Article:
Cheers despite the chill at UW-Madison Commencement Saturday
Commencement day at the University of Wisconsin–Madison dawned with a brisk wind through Camp Randall Stadium. More than a few mittens accompanied the caps and gowns.
And then it started snowing during former Badger quarterback Russell Wilson’s speech.
But most of the proud families and friends in the stands – 47,521 in all – stayed put, warmed by the excitement of graduation (and, yes, extra blankets). By the time “Jump Around” started, dozens of graduates who had escaped to get hot coffee streamed back down the ramp to join their classmates in a final exuberant celebration.
“Spring is the time of year when you can get sunburn and frostbite in the same weekend,” said Provost Sarah Mangelsdorf, welcoming the crowd. “Hopefully that’s not in store for you.”
Approximately 6,800 students participated in commencement exercises – nearly 5,900 bachelor’s, master’s and law students Saturday at Camp Randall Stadium and more than 900 graduate and professional students Friday at the Kohl Center.
Chancellor Rebecca Blank reflected on some of the milestones of the Class of 2016’s time at the university.
“You helped us consume 400,000 gallons of Babcock ice cream … battled for Bascom in several epic snowball fights … and, yes, helped Vikings Fan find his Mystery Girl!”
Blank also noted how students had engaged in the proud tradition of social activism on campus.
“A number of you have been deeply involved in a lively debate on our campus about campus climate – a debate that’s happening here and around the country,” said Blank. “With your help, we’re engaging in some of the most difficult discussions about ethnicity, race and inclusion in a generation. And these discussions are creating an opportunity for real change on campus.”
Graduate Diana Macias appreciated the mention. Macias, a zoology major who’s headed to graduate school in ecology, was one of dozens of students whose mortarboards held a message. Her cap bloomed nearly a foot high with grasses, flowers and, in a salute to immigrants everywhere, a monarch butterfly.
Other caps displayed a full range of artistic expression. Harry Potter references: “Life begins at the close.” Puns: a biochemist with a glittery test instrument and the words “Just like this cylinder, I’m graduated.” The classics: “Thanks, Mom and Dad.”
“We often think about heroes in life. What we don’t always think about are the moments that made them who they were – when no one was looking, but they made themselves just a little bit better anyway. When they came up short but didn’t quit.” – Russell Wilson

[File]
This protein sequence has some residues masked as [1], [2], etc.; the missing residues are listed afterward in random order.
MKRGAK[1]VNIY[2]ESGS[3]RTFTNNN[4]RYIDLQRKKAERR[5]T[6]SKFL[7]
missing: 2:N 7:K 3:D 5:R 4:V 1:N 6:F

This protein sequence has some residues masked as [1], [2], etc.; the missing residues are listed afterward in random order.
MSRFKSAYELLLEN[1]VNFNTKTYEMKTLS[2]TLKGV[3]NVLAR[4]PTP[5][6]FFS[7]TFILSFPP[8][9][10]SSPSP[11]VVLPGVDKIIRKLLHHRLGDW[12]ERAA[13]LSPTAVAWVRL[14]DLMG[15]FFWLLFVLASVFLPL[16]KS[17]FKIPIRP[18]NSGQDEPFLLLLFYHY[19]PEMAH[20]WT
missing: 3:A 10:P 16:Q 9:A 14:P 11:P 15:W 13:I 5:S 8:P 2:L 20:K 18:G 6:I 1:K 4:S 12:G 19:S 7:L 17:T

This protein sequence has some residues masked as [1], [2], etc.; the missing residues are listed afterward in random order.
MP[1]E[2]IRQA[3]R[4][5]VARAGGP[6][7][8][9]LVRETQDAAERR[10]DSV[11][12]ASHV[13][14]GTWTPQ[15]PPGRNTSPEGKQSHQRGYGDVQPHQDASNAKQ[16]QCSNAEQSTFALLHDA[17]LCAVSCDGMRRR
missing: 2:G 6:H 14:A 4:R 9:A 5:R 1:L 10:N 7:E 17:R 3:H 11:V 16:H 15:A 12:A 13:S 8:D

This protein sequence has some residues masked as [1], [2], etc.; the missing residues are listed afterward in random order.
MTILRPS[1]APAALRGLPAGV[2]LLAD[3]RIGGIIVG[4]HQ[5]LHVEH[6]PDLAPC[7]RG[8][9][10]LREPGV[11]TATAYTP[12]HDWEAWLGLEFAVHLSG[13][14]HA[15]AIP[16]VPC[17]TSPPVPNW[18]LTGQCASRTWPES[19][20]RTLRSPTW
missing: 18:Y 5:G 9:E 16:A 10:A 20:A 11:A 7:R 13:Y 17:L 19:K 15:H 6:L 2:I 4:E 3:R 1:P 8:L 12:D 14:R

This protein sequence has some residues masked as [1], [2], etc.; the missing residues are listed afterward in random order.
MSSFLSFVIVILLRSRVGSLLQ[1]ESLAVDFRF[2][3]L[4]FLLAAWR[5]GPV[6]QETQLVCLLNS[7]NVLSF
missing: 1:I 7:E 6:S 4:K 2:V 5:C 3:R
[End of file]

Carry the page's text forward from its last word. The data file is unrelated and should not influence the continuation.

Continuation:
Student speaker Bhupinder Manhani encouraged his classmates to focus on contributions they can make with the help of their UW–Madison education.
“You’ve already heard plenty about the Wisconsin Idea,” said Manhani. “At many graduation ceremonies, something is said about trying to change the world. For us, it isn’t just a suggestion; it is a responsibility. It’s our pledge to the state, nation, and the world, that our endeavors will benefit all citizens – and many of us have already begun shouldering this responsibility.”
Wilson, the Super Bowl-winning quarterback of the Seattle Seahawks who spent a heralded year leading the Badger football team, focused on what to do when life tells you no. He spoke of students who faced hardships during their time at the university, but persevered.
“We often think about heroes in life,” said Wilson. “What we don’t always think about are the moments that made them who they were – when no one was looking, but they made themselves just a little bit better anyway. When they came up short but didn’t quit.”
In the end, the ceremony boasted plenty of bright spots. The crowd roared as Anna Whiteway, a vocal performance graduate, soared to the peak of the “Star-Spangled Banner.” The sun came out, drawing another cheer, during remarks by Regina Millner, president of the Board of Regents.
MBA graduate Pramod Allani didn’t have a cheering section in the stands. Thanks to a FaceTime video connection, though, his wife could join him from Hyderabad, India, where she was taking care of an ailing relative.
“This is one of the best things in my life,” said Allani, who sat just a few feet from the stage. “The atmosphere, the culture, especially my class of 2016. This is my first time at a ceremony like this, and it’s awesome. I feel it’s my most deserved because we went through a lot in these last two years, but it’s worth it.”
Near the end of the ceremony, the day warmed, as the chancellor and the deans granted bachelor’s degrees. The wind calmed; the clouds lifted and spirits swelled.
As one graduate walked up the ramp from the field, a friend shouted to him from the stands. “I see you, kid!”
The young man grinned, raising his fist in a proud salute.